I have noticed that the USGA has a conforming club list for drivers and a separate list for all other clubs (irons, hybrids, and fairway woods).  Maltby clubs seem to be listed under the manufacturer “The Golfworks,” so alphabetically the “T” is important in the USGA’s database.

Whereas the current offerings for irons, wedges, and drivers are listed there is nothing for fairway woods.  The only hybrid listed is the KE4 Tour FDI.  I am probably an outlier compared to most of your customers but this does deter me from purchasing these clubs from The Golfworks.  I am sure they conform, but obviously your sales volumes make the cost of submission prohibitive.  (I am aware that the groove rule does not apply to the lower lofts typical of fairway woods, but there is probably some other testing, such as COR, which would be relevant.  Other manufactures have fairway woods on the list.)

Let us know if I am missing something.  At this point I won’t purchase anything not on the list.  A few years back you produced a beautiful driver in the KE4 ST-1, which for one reason or another never made it to the list.

Here is the link I use to the database:  https://www.usga.org/rules-hub/grooves/informational-club-database.html

If you click the first link on that page “Search the Database” and select the club type and manufacturer (The Golfworks) at the bottom one can quickly find all Golfworks submissions within the category.

Britt Lindsey Answered question June 27, 2022

Until Britt gets back to you with more current info:

Britt Lindsey5.35K Posted April 23, 20200 Comments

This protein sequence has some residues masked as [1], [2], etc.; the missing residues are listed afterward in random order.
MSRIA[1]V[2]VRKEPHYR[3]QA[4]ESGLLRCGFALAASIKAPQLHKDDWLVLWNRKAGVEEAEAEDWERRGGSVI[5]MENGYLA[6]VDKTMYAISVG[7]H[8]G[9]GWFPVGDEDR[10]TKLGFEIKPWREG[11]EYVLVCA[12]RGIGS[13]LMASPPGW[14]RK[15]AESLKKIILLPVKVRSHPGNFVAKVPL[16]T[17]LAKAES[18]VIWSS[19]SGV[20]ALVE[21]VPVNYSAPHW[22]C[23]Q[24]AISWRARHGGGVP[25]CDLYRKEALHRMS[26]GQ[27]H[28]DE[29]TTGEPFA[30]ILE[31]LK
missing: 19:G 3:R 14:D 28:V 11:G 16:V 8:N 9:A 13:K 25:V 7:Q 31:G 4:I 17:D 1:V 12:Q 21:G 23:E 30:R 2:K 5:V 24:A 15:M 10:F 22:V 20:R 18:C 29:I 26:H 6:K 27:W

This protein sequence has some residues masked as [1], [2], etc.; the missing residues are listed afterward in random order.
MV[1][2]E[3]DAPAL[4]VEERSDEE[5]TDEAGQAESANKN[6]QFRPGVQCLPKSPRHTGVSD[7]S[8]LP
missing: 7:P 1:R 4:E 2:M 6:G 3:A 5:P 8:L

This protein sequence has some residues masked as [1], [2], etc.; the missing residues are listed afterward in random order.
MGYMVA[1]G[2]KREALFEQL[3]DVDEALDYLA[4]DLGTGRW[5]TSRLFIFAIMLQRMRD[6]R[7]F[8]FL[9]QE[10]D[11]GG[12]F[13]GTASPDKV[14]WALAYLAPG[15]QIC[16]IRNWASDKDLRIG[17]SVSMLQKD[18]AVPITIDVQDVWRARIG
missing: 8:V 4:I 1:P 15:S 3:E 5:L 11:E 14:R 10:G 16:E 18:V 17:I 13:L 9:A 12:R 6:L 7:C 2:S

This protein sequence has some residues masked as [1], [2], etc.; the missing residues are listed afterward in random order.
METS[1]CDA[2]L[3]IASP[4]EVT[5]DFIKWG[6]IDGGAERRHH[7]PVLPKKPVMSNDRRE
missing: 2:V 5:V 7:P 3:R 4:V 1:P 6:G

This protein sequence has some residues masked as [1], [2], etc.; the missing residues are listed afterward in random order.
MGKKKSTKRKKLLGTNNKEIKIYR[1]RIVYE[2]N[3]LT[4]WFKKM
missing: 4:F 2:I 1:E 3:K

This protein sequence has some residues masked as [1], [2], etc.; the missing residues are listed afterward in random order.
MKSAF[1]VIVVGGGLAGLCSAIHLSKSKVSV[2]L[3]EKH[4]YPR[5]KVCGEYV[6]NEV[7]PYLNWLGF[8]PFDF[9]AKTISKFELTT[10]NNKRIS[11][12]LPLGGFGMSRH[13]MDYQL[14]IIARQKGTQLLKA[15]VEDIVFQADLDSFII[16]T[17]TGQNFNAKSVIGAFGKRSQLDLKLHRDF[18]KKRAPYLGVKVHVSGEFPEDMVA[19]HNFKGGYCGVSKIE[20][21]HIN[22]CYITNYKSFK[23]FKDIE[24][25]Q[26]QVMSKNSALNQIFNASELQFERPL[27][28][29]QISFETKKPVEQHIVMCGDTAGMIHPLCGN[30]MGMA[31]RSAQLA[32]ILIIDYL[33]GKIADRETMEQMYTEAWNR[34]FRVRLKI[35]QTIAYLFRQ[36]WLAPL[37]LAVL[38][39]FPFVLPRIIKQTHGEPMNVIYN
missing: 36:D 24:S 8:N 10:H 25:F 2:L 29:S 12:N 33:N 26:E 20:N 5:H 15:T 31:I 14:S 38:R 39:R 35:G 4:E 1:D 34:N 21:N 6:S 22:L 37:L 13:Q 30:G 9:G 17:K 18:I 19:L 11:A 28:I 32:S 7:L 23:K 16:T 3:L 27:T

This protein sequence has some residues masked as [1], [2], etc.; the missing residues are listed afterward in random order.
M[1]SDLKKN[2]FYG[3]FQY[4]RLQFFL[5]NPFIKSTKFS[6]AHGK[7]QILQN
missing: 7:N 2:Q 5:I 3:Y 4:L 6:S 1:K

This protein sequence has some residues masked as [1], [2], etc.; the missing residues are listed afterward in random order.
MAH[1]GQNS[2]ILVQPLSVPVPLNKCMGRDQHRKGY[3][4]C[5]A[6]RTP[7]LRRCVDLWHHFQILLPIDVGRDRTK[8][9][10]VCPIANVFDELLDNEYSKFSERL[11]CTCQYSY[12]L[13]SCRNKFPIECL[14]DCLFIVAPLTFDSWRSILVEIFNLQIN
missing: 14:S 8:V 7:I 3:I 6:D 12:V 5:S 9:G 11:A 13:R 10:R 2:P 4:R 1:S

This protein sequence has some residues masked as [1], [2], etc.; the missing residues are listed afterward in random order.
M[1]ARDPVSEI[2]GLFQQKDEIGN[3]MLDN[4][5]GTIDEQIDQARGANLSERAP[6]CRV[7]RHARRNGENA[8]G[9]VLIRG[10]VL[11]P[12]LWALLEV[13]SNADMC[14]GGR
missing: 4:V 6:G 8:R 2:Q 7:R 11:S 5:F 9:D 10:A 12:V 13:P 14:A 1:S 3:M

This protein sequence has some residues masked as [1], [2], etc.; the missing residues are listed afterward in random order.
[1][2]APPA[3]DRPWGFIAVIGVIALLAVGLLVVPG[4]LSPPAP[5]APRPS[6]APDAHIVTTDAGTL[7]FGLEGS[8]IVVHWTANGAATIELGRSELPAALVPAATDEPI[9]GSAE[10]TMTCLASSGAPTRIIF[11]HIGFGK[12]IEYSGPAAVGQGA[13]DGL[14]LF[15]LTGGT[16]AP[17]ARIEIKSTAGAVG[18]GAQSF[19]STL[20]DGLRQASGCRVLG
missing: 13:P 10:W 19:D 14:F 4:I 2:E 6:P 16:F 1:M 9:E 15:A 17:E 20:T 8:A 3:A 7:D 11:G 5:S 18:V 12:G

Basically clubs with lofts of 25 deg. or higher would be tested for groove conformity and lofts of 35 deg. or lower are now tested for COR or CT (spring like effect). It was only recently that the USGA set a test standard for the CT check of clubs with lofts of 35 deg. or lower, principally because of the claim of some manufacturers of enhanced ball speeds due to spring like effect on some iron designs. It is a different test than is performed on Drivers. In recent years, we have not submitted Fairways and Hybrids. Our plan is to send in fairways and hybrids in models that are most likely to be used by players in events where conformity might come into question. All of our designs are produced to be conforming and we are extremely confident when submitted they will be placed on the Informational list. The USGA has recently increased the cost to submit clubs, and it’s not cheap. We currently have the STw2 drivers and irons submitted, as well as the new TSW wedges. Once those are done, our plan is to start the process of sending in the TC Fairways and Hybrids and the STf2 Fairways and STh2 Hybrids. It is taking much longer to get results due to the current situation we are all in. The USGA is working, but with reduced staff, as I understand it.

Our priority has always been the Drivers, since it is required to be on the USGA list, and the irons. There is not “iron” list and manufacturers are not required to send in irons, but they should be on the “Informational” list the USGA publishes so IF a player or Tournament director, etc. has a question they can reference the list. Drivers and golf balls are the only clubs that MUST be on the list, and Irons are much more likely to be questioned about conformity. That being said, of course all clubs should be manufactured within the guidelines, which we do. There is a protocol a player or a manufacturer can follow for sending in an iron, fairway wood or hybrid that is not on the Information list, if a question arises.

Hope this helps clarify the often confusing issue of club conformity and what actually is required.

Britt Lindsey

Thanks Britt.

It makes sense to give your iron and wedge models priority over metals. High quality, customizable forged heads that except 0.370 shafts are limited.

You’ve clearly given the TS-x lineup considerable thought and should have the market covered for years to come. Elegant looking clubs for sure. I think the Maltby Trademark is classy looking.